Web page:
With “angina decubitus,” I try to modify the Sahara of my body, in the way that it becomes responsive to me, even though it isn’t responding to treatment. This probably answers your question about what to do when it seems all other medical approach fails. I try to make the poem listen to me and to my body, but as I pointed out, I often don’t succeed in this endeavour, and because most times, the poem simply leads you and not the other way round, you end up painting a picture of despair, as could be seen in “Otherwise, I choose to die intestate.” My cardiac malfunction was first diagnosed when I was 22, so the cardiologist concluded that it came from an essential hypertension, which is high blood pressure of unknown cause, most probably hereditary. So, in the poem, the persona tries to “forgive his father for passing unto him, a literal and metaphorical heart of stone.” But he does not believe in forgiveness anymore. This is what it means to have a chronic disease before you’ve even started living your adult life. You simply stop believing in anything, and at the same time there are moments when you try to believe in anything that could grant you asylum or reprieve, as you rightly observed. 

I once had a patient below the age of 12, who, upon her miraculous recovery from a diabetic coma, and a very severe keto-acidosis, simply wished to return to her coma. She couldn’t understand why she must fight at such an early stage of life, what her parents started fighting during adulthood. But then, I think that even this patient’s despair helped her navigate her medical trauma. Every feeling has its place. Having stated that, it’s important to also note that the human response to trauma, as could be seen in those poems, is never something set on stone. It becomes even more unpredictable when the trauma comes before we’re fully ready for it. But then, can anyone ever be fully prepared for trauma? 

Anuonye: The narrative empathy of Beiker’s writing is so profound that it can enliven the quotidian anguish of loss. Likewise, her attempt to resurrect her father through her work is an eloquent testament to the power of art to reify the impermanence of death. Beiker and I are alike in our grief. It is almost impossible not to be moved by the passions of this daring woman rewriting the finality of death with the quiet preeminence of art. Knausgård is peerlessly gifted with imagination and empathy. The elasticity of emotions that runs across his novels is a conflagration of the vicarious and the visceral domains of compassion. It is wonderful that you experienced Glück the way that you did. In Alex Shephard’s estimation, Glück is an “unimpeachably literary” talent. I am glad that she opened her mind to you through her work.

Both your personal journey towards healing and the story of the 12-year-old girl remind me of your earlier response, in which you emphasized your fascination with “the poetic notion of death.” One of the profoundest poetic engagements with death that I am aware of is the abiku concept. In their individual abiku poems, J.P. Clark and Wole Soyinka illuminate the African worldview of the continuum of life in death. The abiku thus transverses the liminal space between the living, the dead and the unborn in their frequent birth, death and rebirth. In his own poem, Clark identifies the abiku as the child who comes and goes. The abiku dwells in the surreal world of traditional Africa. In that world, there is no concrete presence of time or age. Everything is measured by the progression of life demonstrated in numerous births and deaths. Clark’s admonition to the abiku: “Follow where you please your kindred spirits” is an acceptance of the finality of destiny and the communion of the living and the dead in traditional African culture. Like Clark’s, the operative vision of Soyinka’s “Abiku” is the reinforcement of the Yoruba mythology of a spirit-child believed to be engaged in the cyclic journey of life. While it is the poem persona that identifies the abiku in Clark’s poem, in Soyinka’s, the abiku reinforces their own identity: “I am Abiku, calling for the first/And the repeated time.” Here, just as we find in Clark’s poem, time is measured by the sequence of life through birth and death.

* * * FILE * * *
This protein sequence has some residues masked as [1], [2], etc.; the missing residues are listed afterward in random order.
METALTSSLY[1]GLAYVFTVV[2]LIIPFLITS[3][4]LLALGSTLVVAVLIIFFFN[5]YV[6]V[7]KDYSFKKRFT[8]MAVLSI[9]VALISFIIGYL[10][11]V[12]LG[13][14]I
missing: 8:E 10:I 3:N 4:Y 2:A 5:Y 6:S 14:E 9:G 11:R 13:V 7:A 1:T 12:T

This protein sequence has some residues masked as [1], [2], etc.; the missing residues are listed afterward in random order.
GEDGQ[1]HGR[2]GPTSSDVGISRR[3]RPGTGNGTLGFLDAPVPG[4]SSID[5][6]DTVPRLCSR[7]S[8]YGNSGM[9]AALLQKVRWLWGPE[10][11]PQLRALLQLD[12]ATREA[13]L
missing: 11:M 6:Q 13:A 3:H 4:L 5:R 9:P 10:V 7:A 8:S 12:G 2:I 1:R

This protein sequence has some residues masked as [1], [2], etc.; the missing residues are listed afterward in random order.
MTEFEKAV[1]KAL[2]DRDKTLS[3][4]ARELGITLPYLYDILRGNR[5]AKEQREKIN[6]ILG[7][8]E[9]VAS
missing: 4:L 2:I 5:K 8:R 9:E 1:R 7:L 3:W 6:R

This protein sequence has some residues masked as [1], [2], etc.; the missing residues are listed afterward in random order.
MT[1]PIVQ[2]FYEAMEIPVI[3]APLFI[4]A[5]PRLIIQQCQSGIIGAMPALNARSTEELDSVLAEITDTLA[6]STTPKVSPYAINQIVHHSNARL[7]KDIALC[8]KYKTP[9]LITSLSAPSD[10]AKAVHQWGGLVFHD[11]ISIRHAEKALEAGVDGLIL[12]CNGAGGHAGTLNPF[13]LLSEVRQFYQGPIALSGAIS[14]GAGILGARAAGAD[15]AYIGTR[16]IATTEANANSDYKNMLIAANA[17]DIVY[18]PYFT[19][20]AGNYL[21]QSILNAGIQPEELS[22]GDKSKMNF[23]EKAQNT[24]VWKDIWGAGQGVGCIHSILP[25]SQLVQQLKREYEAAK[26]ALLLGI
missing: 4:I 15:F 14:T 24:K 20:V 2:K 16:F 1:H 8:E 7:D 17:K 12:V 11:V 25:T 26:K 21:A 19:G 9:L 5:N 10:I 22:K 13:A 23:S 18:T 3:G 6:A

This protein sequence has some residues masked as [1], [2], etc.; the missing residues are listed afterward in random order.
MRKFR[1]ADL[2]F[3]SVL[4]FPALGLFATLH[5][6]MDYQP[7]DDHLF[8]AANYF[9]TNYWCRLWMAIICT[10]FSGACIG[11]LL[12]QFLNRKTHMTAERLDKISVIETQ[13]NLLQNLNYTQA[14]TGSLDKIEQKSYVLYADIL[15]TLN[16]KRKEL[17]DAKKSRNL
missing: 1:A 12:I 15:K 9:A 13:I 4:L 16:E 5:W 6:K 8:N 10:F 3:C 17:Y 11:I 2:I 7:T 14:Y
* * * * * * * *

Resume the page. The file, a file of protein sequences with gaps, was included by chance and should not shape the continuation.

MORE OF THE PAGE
In your poems “In another life, I am twenty-two, gifted and curious” and “Echo cardio-gram,” there are sufficient illustrations of your exploration of death. The poems invoke the spirituality of death. In the first poem, “The boy on the other side is waiting, arms outstretched, as though to receive a prodigal advancing/to the interlocking welcome of an embrace” and in the second the poem persona asks: “Who says the dead are farther away from us?” These poems underscore the proximity of the dead to the living, that mystery undergirding birth, death and rebirth. How fascinated are you by the poetic notion of death?

Okafor: I wish I had that longing. Yours and Bieker’s, for my own parents. My mum passed on when I was just 7. It didn’t break me so terribly, probably because I did not know her too well. But from my patients, I realize every day what it means to lose a loved one as an adult. Also, as you aptly pointed out, it’s indeed near impossible to be unmoved by the sheer brilliance and soulfulness that is Bieker’s writing. Knausgård and Glück, too.